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Heart Disease Health Center

Is There Sex After Heart Disease?

Doctors have good news for heart patients hoping to resume sexual activity.
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Sex After a Heart Attack or Bypass Surgery continued...

"After a heart attack or any kind of heart disease, they're frightened about whether or not they can have a sexual life," says Wei Jiang, MD, an internist and psychiatrist at Duke Health Systems at Duke University.

But the reality is that most patients can have a sexual life. Although you can't jump into sex the day after a heart attack or surgery, most people can resume sexual relations three to six weeks afterward, as long as they are free of chest pain or other complications.

Sex also gives heart disease patients a good incentive to change their lifestyles. "What's bad for the heart is bad for the penis," says Harry Fisch, MD, a urologist at Columbia University, and author of Size Matters. And what's good for the heart -- exercising, maintaining an ideal body weight, not smoking -- is good for the bedroom. "Everything that is healthy for your heart is healthy for your erection," Schlegel says.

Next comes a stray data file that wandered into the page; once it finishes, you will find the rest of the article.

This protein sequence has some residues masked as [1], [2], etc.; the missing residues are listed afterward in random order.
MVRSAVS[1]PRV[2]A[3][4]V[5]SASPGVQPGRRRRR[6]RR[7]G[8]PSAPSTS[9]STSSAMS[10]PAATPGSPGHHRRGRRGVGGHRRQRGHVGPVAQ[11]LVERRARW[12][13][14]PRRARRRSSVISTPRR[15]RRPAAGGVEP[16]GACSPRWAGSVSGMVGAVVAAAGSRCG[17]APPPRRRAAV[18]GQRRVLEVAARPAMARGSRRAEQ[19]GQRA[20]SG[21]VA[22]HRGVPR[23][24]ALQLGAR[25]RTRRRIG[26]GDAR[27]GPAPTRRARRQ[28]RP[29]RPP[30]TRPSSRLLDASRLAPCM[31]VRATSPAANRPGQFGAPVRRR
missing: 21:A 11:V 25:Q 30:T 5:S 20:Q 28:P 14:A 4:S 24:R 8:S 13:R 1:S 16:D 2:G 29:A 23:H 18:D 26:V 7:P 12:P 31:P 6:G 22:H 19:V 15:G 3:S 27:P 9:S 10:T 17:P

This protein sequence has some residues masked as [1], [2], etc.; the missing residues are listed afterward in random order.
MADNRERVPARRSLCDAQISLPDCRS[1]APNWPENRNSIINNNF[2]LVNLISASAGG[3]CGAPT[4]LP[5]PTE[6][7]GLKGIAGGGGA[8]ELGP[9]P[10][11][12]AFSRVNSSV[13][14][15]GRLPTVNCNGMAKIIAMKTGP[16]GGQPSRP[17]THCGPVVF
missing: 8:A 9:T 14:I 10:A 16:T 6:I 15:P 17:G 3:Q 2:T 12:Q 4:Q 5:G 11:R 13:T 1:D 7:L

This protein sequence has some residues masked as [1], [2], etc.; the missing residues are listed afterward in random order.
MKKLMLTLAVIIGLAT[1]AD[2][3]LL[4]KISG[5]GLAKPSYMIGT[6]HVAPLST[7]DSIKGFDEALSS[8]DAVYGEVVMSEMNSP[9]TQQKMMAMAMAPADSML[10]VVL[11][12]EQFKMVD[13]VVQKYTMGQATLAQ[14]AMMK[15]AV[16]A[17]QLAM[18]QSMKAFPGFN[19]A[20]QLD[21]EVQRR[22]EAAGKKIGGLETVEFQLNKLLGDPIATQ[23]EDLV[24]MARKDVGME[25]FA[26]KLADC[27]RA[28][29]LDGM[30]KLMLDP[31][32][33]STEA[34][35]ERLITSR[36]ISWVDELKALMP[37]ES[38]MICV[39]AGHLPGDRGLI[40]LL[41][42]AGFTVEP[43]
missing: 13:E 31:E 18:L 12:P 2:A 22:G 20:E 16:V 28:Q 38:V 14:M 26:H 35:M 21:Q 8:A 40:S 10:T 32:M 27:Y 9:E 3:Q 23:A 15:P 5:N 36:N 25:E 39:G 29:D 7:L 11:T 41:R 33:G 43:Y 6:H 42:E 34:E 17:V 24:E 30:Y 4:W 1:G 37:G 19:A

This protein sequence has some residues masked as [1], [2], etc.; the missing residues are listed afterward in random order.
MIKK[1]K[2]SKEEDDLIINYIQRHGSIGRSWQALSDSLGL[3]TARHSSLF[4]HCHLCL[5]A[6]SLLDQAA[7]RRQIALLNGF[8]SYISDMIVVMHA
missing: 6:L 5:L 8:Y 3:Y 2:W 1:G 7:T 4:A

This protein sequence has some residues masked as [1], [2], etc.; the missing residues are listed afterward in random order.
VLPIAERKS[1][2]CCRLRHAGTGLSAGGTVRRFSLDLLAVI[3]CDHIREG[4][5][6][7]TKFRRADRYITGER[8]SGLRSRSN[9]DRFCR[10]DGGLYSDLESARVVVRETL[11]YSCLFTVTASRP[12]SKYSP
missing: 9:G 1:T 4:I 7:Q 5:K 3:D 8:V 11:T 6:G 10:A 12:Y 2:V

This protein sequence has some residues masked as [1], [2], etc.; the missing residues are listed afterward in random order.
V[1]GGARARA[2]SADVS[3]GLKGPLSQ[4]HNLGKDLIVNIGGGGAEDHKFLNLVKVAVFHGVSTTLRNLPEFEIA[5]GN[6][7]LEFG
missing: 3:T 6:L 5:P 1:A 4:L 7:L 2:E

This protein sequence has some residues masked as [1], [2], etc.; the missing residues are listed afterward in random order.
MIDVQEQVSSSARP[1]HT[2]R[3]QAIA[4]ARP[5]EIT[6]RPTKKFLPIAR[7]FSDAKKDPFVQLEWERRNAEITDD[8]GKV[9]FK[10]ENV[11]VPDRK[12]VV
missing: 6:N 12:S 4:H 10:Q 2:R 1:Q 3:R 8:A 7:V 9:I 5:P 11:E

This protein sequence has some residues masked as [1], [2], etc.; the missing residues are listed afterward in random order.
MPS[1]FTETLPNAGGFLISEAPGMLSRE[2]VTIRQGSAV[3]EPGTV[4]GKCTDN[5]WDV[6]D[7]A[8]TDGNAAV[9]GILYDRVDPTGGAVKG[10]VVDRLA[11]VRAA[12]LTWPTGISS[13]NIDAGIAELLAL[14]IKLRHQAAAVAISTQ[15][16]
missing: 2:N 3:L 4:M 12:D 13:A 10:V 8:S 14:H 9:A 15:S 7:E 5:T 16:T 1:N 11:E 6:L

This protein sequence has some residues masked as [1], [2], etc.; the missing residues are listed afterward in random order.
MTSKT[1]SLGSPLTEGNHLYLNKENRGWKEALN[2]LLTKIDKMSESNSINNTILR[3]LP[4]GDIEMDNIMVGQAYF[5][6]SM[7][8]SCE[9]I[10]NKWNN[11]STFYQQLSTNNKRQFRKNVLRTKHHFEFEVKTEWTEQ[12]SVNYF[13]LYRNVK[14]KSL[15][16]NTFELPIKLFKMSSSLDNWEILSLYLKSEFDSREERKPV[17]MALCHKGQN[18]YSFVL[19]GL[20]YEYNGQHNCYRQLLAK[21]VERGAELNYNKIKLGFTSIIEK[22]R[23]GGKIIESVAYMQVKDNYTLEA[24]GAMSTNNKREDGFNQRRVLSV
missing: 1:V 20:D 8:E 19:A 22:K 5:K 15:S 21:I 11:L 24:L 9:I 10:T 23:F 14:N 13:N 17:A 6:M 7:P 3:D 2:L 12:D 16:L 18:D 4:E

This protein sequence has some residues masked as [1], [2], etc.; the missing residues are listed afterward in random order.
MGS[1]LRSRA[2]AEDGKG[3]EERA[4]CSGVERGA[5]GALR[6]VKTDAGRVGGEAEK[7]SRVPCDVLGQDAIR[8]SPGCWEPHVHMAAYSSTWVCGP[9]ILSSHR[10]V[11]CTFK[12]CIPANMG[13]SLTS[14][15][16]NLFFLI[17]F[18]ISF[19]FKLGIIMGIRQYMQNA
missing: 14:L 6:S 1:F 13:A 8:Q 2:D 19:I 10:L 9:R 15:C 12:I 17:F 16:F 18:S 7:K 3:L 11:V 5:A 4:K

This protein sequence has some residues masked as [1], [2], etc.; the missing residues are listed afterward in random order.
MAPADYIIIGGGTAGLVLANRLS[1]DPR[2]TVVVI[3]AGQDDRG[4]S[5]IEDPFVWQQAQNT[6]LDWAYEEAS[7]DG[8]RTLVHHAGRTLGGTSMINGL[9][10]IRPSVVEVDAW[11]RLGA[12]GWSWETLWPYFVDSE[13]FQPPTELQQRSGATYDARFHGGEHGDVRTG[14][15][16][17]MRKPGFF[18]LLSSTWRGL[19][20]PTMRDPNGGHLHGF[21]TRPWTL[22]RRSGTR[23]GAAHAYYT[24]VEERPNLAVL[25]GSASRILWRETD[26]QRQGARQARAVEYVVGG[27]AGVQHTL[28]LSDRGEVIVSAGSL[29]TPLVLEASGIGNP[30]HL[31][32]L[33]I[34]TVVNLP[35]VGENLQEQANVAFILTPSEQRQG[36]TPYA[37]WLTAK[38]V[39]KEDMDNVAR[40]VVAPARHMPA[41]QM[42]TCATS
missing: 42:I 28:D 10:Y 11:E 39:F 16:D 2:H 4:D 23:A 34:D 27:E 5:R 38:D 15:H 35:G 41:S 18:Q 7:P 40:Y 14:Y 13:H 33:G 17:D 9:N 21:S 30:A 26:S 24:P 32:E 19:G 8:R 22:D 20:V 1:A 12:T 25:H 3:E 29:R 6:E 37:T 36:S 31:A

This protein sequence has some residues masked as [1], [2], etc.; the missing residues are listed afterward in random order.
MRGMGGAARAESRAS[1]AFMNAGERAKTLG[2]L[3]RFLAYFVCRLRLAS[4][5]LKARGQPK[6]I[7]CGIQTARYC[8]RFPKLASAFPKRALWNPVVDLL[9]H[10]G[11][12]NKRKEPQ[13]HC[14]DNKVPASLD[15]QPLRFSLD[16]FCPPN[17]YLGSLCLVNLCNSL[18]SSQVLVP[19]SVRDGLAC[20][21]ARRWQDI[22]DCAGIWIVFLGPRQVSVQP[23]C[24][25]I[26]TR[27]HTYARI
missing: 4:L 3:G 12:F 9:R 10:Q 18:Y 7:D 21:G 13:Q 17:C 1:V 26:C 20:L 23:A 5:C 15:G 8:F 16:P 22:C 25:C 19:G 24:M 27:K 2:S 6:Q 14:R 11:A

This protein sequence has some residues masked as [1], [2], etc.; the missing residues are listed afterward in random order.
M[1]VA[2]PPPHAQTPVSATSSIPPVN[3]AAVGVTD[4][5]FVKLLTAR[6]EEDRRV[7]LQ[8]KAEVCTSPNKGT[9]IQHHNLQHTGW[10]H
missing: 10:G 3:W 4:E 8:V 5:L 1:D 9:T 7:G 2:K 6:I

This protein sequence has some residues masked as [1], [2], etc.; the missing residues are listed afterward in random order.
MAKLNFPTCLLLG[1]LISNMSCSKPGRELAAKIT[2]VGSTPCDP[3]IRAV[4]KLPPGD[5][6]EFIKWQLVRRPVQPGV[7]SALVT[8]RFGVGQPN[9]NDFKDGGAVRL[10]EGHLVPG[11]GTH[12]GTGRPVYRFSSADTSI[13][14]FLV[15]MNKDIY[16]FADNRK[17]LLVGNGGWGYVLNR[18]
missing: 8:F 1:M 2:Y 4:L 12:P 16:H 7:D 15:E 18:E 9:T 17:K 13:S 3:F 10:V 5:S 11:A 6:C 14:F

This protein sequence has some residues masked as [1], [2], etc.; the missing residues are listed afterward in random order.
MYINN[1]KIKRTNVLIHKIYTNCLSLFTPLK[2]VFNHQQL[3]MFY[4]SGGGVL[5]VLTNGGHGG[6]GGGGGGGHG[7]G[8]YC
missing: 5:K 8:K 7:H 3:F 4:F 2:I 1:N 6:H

If concerns persist, "You may want to seek out a psychologist to speak with about some of your fears," says Susan Czajkowski, PhD, program director for the NHLBI's division of prevention and population sciences. "The goal really is to get people back to as close as possible their normal set of activities and feeling good about themselves and feeling pleasure... Quality of life is important."

Erectile Dysfunction

Although heart disease is a risk factor for erectile function, erectile dysfunction can be an early warning sign of cardiovascular disease. The reason: the tiny arteries that go into the penis are about half the diameter of the ones that go into the heart, so they "clog up" first, says Craig Niederberger, MD, a urologist at the University of Illinois at Chicago. "The penis is like a red flag...You generally get about three years between symptoms of erectile dysfunction and symptoms of heart disease. Every man with ED should be considered a man with potential heart disease."

People with heart disease also likely have other risk factors for ED such as hypertension, diabetes, smoking, and obesity.

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